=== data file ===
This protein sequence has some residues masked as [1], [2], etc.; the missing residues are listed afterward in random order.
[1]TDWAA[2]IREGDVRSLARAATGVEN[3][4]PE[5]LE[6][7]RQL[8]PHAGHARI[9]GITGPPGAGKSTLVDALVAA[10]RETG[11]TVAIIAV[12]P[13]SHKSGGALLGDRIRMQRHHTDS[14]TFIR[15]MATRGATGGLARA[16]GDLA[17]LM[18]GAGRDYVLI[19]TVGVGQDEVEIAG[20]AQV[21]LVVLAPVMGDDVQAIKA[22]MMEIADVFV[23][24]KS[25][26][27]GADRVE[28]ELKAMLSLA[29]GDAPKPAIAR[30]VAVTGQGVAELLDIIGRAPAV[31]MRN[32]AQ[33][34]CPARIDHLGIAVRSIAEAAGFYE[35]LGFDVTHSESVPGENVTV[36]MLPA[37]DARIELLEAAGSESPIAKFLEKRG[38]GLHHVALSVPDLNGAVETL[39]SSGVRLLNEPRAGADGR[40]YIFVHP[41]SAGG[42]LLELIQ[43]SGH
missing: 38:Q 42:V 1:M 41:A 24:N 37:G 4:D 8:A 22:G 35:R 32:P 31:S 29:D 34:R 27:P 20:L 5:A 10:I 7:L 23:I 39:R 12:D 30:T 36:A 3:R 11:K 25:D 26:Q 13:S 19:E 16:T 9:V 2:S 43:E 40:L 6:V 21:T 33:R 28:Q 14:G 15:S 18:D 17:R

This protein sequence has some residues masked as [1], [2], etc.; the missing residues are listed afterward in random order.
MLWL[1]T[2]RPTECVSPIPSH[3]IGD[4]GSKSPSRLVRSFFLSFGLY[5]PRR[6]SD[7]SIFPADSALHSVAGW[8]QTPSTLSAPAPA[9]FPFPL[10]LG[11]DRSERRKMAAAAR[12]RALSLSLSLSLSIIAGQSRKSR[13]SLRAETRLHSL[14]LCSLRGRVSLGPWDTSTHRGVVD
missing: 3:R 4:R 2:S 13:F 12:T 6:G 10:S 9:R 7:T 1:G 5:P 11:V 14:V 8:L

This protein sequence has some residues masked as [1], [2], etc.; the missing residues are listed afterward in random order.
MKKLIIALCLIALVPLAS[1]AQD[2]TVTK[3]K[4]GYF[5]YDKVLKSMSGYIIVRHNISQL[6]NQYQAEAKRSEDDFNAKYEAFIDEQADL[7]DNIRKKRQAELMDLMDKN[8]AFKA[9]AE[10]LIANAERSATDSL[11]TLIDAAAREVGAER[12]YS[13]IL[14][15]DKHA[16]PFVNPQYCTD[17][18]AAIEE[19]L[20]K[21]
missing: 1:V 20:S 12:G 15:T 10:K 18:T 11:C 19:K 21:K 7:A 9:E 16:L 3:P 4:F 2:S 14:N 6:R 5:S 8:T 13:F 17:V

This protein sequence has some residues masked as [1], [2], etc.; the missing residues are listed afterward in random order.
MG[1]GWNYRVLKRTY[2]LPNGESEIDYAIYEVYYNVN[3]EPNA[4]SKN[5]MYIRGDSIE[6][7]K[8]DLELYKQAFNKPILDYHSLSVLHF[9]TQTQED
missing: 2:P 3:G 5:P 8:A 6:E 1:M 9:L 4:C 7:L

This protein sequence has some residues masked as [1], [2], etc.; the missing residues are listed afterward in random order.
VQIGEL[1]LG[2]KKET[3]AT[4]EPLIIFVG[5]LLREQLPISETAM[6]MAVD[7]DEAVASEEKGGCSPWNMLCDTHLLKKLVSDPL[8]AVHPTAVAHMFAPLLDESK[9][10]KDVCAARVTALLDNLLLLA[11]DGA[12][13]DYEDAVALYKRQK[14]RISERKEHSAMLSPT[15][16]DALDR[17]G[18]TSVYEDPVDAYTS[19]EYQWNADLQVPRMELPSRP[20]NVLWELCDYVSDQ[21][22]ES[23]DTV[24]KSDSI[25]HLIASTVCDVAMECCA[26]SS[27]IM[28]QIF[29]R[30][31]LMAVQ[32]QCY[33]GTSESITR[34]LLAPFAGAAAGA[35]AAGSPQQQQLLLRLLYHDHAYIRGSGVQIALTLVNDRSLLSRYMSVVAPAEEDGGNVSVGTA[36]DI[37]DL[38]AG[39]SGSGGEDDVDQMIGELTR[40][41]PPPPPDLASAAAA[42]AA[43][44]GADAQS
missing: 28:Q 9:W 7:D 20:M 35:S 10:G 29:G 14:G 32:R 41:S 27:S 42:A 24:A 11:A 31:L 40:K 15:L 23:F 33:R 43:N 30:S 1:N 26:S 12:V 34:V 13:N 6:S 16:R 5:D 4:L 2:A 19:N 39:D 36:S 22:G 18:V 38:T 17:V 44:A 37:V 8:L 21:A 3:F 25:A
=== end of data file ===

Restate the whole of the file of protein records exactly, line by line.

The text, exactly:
This protein sequence has some residues masked as [1], [2], etc.; the missing residues are listed afterward in random order.
[1]TDWAA[2]IREGDVRSLARAATGVEN[3][4]PE[5]LE[6][7]RQL[8]PHAGHARI[9]GITGPPGAGKSTLVDALVAA[10]RETG[11]TVAIIAV[12]P[13]SHKSGGALLGDRIRMQRHHTDS[14]TFIR[15]MATRGATGGLARA[16]GDLA[17]LM[18]GAGRDYVLI[19]TVGVGQDEVEIAG[20]AQV[21]LVVLAPVMGDDVQAIKA[22]MMEIADVFV[23][24]KS[25][26][27]GADRVE[28]ELKAMLSLA[29]GDAPKPAIAR[30]VAVTGQGVAELLDIIGRAPAV[31]MRN[32]AQ[33][34]CPARIDHLGIAVRSIAEAAGFYE[35]LGFDVTHSESVPGENVTV[36]MLPA[37]DARIELLEAAGSESPIAKFLEKRG[38]GLHHVALSVPDLNGAVETL[39]SSGVRLLNEPRAGADGR[40]YIFVHP[41]SAGG[42]LLELIQ[43]SGH
missing: 38:Q 42:V 1:M 41:A 24:N 37:G 4:D 8:A 22:G 35:R 32:P 31:S 29:D 34:R 27:P 20:L 5:A 10:I 7:L 23:I 39:R 12:D 30:T 36:A 3:R 11:K 25:D 26:Q 13:S 19:E 16:T 9:V 2:S 43:E 40:L 6:V 21:T 33:R 28:Q 14:G 15:S 18:D 17:R

This protein sequence has some residues masked as [1], [2], etc.; the missing residues are listed afterward in random order.
MLWL[1]T[2]RPTECVSPIPSH[3]IGD[4]GSKSPSRLVRSFFLSFGLY[5]PRR[6]SD[7]SIFPADSALHSVAGW[8]QTPSTLSAPAPA[9]FPFPL[10]LG[11]DRSERRKMAAAAR[12]RALSLSLSLSLSIIAGQSRKSR[13]SLRAETRLHSL[14]LCSLRGRVSLGPWDTSTHRGVVD
missing: 3:R 4:R 2:S 13:F 12:T 6:G 10:S 9:R 7:T 1:G 5:P 11:V 14:V 8:L

This protein sequence has some residues masked as [1], [2], etc.; the missing residues are listed afterward in random order.
MKKLIIALCLIALVPLAS[1]AQD[2]TVTK[3]K[4]GYF[5]YDKVLKSMSGYIIVRHNISQL[6]NQYQAEAKRSEDDFNAKYEAFIDEQADL[7]DNIRKKRQAELMDLMDKN[8]AFKA[9]AE[10]LIANAERSATDSL[11]TLIDAAAREVGAER[12]YS[13]IL[14][15]DKHA[16]PFVNPQYCTD[17][18]AAIEE[19]L[20]K[21]
missing: 1:V 20:S 12:G 15:T 10:K 18:T 11:C 19:K 21:K 7:A 9:E 16:L 3:P 4:F 2:S 14:N 6:R 5:S 8:T 13:F 17:V

This protein sequence has some residues masked as [1], [2], etc.; the missing residues are listed afterward in random order.
MG[1]GWNYRVLKRTY[2]LPNGESEIDYAIYEVYYNVN[3]EPNA[4]SKN[5]MYIRGDSIE[6][7]K[8]DLELYKQAFNKPILDYHSLSVLHF[9]TQTQED
missing: 2:P 3:G 5:P 8:A 6:E 1:M 9:L 4:C 7:L

This protein sequence has some residues masked as [1], [2], etc.; the missing residues are listed afterward in random order.
VQIGEL[1]LG[2]KKET[3]AT[4]EPLIIFVG[5]LLREQLPISETAM[6]MAVD[7]DEAVASEEKGGCSPWNMLCDTHLLKKLVSDPL[8]AVHPTAVAHMFAPLLDESK[9][10]KDVCAARVTALLDNLLLLA[11]DGA[12][13]DYEDAVALYKRQK[14]RISERKEHSAMLSPT[15][16]DALDR[17]G[18]TSVYEDPVDAYTS[19]EYQWNADLQVPRMELPSRP[20]NVLWELCDYVSDQ[21][22]ES[23]DTV[24]KSDSI[25]HLIASTVCDVAMECCA[26]SS[27]IM[28]QIF[29]R[30][31]LMAVQ[32]QCY[33]GTSESITR[34]LLAPFAGAAAGA[35]AAGSPQQQQLLLRLLYHDHAYIRGSGVQIALTLVNDRSLLSRYMSVVAPAEEDGGNVSVGTA[36]DI[37]DL[38]AG[39]SGSGGEDDVDQMIGELTR[40][41]PPPPPDLASAAAA[42]AA[43][44]GADAQS
missing: 28:Q 9:W 7:D 20:M 35:S 10:G 29:G 14:G 32:R 41:S 27:S 42:A 24:A 11:A 31:L 40:K 15:L 23:F 33:R 43:N 30:S 1:N 26:S 12:V 34:V 13:N 6:S 16:R 5:D 4:L 2:A 19:N 39:D 36:S 22:G 18:V 38:T 17:V 44:A 37:V 8:L 21:A 3:F 25:A